The following is a guest post by Peter Roudik, Director of the Global Legal Research Center and a specialist on the laws of Eastern European and former Soviet Union jurisdictions.
In previous posts, my colleagues have discussed different types of laws from various countries. These have included unusual laws, little-known laws, and laws that were never implemented. It is now my turn to talk about an interesting legal document—one that became valid and was strictly enforced for 69 years, but that was never actually formally passed in its final form. This was the Treaty on the Creation of the Soviet Union, which was adopted 90 years ago on December 30, 1922, by representatives from Belarus, Russia, Transcaucasian SFSR (Transcaucasia, aka South Caucasus), and Ukraine.
As Norman Davies writes in his recently published book Vanished Kingdoms, “many myths and misunderstandings persist about Soviet history.” One such myth is that the Union of Soviet Socialist Republics (USSR) immediately succeeded the Russian Empire. But this was not the way the USSR was established.
As soon as the Bolsheviks came to power in St. Petersburg in November 1917, numerous independent nation states were created on the periphery of the former empire. Some of them were able to prolong the fight for their independence for many years; but in Ukraine, Belarus, and the South Caucasus satellite governments associated with Moscow, known as the Council of People’s Commissars, were put in place. These three then-independent communist countries joined Soviet Russia in the aim of creating a common state.
After heated debates about the form of the union, all four republics agreed on establishing a federation. This was a compromise between a confederation model proposed by the joining republics, and a unitary Russian state with some autonomy for the annexed territories. In December 1922, delegates from all four countries assembled in Moscow for a joint session of the Congress of Soviets. The purpose of this gathering was the enactment of seminal documents and the declaration of the creation of a new state. There, they unanimously adopted the Declaration of the Creation of the USSR. Afterwards, on January 1, 1923, the major Russian newspaper Izvestiia, which provided official coverage of the session, came out with a headline that read “Creation of the Soviet Union is a New Year’s Gift to the World Proletariat.”
The passage of the founding treaty, however, was more complicated. On November 29, 1922, the heads of national delegations met for a conference and agreed on major principles for the treaty. Basically, the treaty would define the structure and jurisdiction of federal authorities and government institutions of the constituent republics. It also introduced a federal judiciary, regulated the distribution of budgetary funds among the republics, and established a unified Soviet citizenship. Joseph Stalin, who at that time was the Commissar of Nationality Affairs, reported the outcome of the conference to the full Congress on December 30, 1922. He ended his speech asking the delegates to approve the treaty “immediately and unanimously as it is usually done by the communists.” (Pravda, Dec. 31, 1922, No. 298, at 2.)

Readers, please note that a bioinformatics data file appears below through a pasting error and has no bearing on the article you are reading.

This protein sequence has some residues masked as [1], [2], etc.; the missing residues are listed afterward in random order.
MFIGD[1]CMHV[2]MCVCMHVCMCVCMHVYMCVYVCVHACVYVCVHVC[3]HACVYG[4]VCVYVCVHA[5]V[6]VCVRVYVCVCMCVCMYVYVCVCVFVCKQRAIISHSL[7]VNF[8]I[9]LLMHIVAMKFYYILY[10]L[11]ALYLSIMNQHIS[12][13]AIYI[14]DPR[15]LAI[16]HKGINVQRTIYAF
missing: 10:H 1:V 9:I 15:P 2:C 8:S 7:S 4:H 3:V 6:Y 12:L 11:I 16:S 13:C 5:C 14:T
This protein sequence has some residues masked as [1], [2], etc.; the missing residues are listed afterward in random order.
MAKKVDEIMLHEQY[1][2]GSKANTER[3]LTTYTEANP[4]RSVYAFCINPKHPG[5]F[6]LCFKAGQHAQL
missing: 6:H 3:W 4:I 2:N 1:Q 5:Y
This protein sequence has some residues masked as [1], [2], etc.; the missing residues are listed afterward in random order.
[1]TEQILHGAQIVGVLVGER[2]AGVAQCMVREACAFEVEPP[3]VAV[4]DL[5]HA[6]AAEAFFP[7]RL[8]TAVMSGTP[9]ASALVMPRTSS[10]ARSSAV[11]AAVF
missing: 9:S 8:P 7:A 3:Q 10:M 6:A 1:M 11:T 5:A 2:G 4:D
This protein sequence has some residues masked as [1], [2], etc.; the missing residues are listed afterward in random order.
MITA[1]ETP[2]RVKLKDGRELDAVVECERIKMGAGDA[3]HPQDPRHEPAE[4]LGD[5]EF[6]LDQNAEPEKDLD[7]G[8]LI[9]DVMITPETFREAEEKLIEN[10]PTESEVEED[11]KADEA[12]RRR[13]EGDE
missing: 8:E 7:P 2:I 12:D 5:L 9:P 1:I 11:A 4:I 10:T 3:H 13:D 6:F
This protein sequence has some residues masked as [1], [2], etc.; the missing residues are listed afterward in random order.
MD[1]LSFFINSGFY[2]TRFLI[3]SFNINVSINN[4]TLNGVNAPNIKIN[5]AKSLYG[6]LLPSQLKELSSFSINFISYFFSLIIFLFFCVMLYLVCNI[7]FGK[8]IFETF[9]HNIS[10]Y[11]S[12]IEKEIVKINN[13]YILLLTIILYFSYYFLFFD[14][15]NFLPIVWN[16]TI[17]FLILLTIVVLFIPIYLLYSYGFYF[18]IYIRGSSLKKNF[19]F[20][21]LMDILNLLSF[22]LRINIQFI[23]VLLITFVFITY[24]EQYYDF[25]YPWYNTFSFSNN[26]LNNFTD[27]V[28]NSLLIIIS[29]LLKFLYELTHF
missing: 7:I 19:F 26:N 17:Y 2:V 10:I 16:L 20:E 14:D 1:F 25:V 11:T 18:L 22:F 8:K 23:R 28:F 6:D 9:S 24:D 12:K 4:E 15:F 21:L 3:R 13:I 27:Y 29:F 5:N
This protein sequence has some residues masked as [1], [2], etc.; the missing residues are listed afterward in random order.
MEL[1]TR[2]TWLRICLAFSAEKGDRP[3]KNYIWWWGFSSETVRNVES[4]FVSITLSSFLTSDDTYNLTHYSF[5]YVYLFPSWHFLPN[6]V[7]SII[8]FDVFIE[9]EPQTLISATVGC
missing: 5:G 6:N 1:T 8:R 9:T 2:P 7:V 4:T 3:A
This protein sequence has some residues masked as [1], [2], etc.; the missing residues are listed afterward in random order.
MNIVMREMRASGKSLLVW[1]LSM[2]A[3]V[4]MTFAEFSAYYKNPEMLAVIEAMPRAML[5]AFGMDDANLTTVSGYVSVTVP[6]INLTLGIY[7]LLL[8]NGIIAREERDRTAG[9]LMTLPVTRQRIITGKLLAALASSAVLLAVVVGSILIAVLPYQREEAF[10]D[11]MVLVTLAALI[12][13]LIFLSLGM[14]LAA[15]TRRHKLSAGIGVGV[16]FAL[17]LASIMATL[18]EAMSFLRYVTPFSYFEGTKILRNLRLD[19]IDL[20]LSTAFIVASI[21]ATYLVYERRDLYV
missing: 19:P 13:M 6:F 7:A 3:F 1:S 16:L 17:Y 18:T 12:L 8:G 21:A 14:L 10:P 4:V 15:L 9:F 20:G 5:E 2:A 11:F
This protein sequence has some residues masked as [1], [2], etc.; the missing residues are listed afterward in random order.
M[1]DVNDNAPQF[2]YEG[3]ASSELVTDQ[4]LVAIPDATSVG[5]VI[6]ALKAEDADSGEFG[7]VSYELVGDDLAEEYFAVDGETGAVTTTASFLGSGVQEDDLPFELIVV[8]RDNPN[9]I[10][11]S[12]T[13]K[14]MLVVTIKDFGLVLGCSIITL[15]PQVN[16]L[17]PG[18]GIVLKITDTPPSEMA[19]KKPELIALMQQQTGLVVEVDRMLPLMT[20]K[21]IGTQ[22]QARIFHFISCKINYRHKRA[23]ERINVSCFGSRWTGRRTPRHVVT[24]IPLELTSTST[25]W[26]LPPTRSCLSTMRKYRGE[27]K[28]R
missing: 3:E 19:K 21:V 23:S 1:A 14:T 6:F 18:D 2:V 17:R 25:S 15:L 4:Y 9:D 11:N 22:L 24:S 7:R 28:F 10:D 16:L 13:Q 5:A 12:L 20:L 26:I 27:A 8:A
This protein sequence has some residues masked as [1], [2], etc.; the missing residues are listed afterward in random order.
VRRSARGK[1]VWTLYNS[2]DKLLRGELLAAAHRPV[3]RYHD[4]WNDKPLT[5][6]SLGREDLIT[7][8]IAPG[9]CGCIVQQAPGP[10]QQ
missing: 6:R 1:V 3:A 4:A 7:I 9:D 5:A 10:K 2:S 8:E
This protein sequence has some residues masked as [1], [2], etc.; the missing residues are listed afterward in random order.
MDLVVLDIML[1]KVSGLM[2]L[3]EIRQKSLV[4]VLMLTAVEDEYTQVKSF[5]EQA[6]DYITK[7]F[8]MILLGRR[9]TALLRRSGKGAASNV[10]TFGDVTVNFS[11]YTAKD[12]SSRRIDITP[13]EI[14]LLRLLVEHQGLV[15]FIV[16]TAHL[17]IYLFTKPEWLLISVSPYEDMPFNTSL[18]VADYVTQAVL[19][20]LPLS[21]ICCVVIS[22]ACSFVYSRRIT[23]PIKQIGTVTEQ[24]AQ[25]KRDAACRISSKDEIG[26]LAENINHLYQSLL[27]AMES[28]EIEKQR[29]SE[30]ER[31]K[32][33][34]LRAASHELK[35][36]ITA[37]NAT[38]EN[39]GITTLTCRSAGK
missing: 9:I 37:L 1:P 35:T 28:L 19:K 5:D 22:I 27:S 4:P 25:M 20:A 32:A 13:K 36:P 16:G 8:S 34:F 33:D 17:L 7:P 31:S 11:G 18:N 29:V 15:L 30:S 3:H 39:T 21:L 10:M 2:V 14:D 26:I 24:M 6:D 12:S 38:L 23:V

The delegates, however, were not ready to vote for the treaty. Instead, they supported the idea, suggested by the head of the Ukrainian delegation, that the treaty ought to be adopted as a basic concept and be sent to the legislatures of the constituent republics for further discussion. The Ukrainian representative also proposed that the final ratification of the treaty be postponed until the next session of the Congress the following year. He stated that “this way seems to be longer but we have to take into consideration that the process we started is extremely important, and we have to work more than one or two months in order to get better results.” (Izvestiia, Jan. 1, 1923, No. 1, at 1.) This proposal was reflected in the resolution of the Congress, which stated that while the concept of the treaty was accepted and the Soviet Union established, the approval of the treaty’s final version would be included in the agenda of the next session.
However, the treaty was never discussed again. The next Congress, which met in January 1924, confirmed the first USSR Constitution already enacted by the Soviet authorities. The author of the amendment to Stalin’s version of the treaty resolution died suddenly in 1925 during a routine medical procedure, which he submitted to at the strong recommendation of Stalin. The treaty, though never finally passed by the Congress, remained in force until December 1991, when the USSR constituent republics denounced the treaty and dissolved the USSR. The dissolution was based on article 26, which provided for the right to leave the Union.
Those interested in learning more about the treaty and other Soviet legal acts will find a large number of resources at the Library of Congress. Our collection of Soviet legal materials includes all legal acts officially issued by Soviet authorities as well as collections of other political documents. The Library has a complete set of two main Soviet newspapers, Pravda and Izvestiia, in which all major laws and political acts were published. An electronic archive of these two publications was also recently acquired and is available to researchers in the Law Library’s Reading Room.